We tend to identify our sin with our humanity, but Jesus was the example of perfect humanity, yet without sin.  Because Jesus was perfect and sinless, he was the only human on planet earth who could and did experience the horror of sin; he saw just how revolting sin really was.  Because Jesus is perfectly holy, he was able to appreciate evil for what it really is.  Because Jesus was free of sin, he was able to see and appreciate just how ugly and horrible sin really was.  I believe this is why Jesus got so angry with the religious leaders when they trivialized their sin when they should have known better and condemned them for doing so: Woe to you, teachers of the law and Pharisees, you hypocrites! You are like whitewashed tombs, which look beautiful on the outside but on the inside are full of the bones of the dead and everything unclean. In the same way, on the outside you appear to people as righteous but on the inside you are full of hypocrisy and wickedness” (Matthew 23:27–28, NIV).

However, Jesus did not recoil from his purpose on earth, nor did he shrink back from doing and being what we needed, and what we needed was a savior who is also Christ the Lord!  In Dane Ortlund’s book, Gentle and Lowly, he said of Jesus: “He sides with you against your sin, not against you because of your sin.  He hates sin.  But he loves you.”[4]  In his hatred of your sin and his unrelenting love for you, he willingly became the Lamb of God who takes away the sin of the world.  As the perfect Lamb given by God, the wrath we all deserved was satisfied when Jesus was sacrificed as our sin substitute.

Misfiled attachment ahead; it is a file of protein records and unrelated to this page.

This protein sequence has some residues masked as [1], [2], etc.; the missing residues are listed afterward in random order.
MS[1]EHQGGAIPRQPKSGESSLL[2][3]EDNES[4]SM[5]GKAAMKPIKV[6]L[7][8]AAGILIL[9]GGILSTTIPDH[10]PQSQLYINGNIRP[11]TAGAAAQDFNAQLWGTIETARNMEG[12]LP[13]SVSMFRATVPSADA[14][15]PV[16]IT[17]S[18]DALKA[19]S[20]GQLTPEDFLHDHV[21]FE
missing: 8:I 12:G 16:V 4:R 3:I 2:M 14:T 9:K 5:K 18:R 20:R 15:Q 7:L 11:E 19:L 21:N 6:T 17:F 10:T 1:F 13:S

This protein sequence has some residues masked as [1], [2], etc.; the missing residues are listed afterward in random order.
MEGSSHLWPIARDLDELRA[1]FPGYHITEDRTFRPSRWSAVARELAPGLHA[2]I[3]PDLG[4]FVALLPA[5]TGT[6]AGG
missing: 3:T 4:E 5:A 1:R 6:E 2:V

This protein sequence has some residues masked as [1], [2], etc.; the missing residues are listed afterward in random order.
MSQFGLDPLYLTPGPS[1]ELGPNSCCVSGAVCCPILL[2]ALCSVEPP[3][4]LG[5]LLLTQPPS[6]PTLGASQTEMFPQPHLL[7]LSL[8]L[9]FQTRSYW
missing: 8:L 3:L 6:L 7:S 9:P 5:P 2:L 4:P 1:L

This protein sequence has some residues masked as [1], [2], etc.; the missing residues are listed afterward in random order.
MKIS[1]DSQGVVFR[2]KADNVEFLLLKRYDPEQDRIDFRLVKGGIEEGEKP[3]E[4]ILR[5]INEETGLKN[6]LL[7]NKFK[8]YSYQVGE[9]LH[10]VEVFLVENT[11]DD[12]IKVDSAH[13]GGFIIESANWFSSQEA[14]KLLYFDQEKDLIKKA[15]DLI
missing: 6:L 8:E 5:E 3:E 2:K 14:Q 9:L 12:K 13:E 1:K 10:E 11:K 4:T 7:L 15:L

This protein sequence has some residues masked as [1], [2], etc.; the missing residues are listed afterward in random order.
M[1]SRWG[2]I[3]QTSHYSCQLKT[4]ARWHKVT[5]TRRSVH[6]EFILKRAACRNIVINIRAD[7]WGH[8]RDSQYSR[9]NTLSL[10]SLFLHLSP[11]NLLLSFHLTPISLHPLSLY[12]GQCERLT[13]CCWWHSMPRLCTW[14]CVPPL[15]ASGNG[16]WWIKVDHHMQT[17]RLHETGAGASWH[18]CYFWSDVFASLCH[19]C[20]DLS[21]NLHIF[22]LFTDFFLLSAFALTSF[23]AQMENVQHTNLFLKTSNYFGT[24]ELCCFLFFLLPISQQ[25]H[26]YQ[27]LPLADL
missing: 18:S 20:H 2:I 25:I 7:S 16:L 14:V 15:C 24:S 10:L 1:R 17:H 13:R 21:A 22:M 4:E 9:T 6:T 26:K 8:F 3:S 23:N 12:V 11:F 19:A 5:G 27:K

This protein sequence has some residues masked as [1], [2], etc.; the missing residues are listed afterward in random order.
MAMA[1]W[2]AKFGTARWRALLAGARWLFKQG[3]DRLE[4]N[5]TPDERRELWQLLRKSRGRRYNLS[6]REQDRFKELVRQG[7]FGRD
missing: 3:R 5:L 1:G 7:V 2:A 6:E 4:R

Conclusion

As the Lamb of God, Jesus became sin for us.  Every breath he sucked into his lungs and every step he took on the soil of earth was a constant reminder that he came to first serve as the Lamb of God.  On the cross, Jesus took on all of your sin.  On the cross, Jesus became your lying, your cheating, your anger, your lust, your unfaithfulness, your hatred, your idolatry, and every deep and dirty thing that is true of you.  Jesus could have recoiled, Jesus could have turned away, Jesus could have been unwilling to be your perfect Lamb, but he did none of those things! 

Instead, Jesus set his face towards the cross!  Instead, Jesus pursued the cross!  Instead, Jesus embraced the cross!  In fact, we are told in Holy Scripture that it was, “for the joy that was set before him” that he, “endured the cross and despised its shame” (Heb. 12:2).  Why did he do it?  He told us why he did it, Jesus said: “For the Son of Man came to seek and to save the lost” (Luke 19:10). Because the Lamb of God came to take away the sin that alienates you from God the Father, we are now no longer regarded lost, but found, and because we are found, Jesus calls us his friends (see John 15:12-17).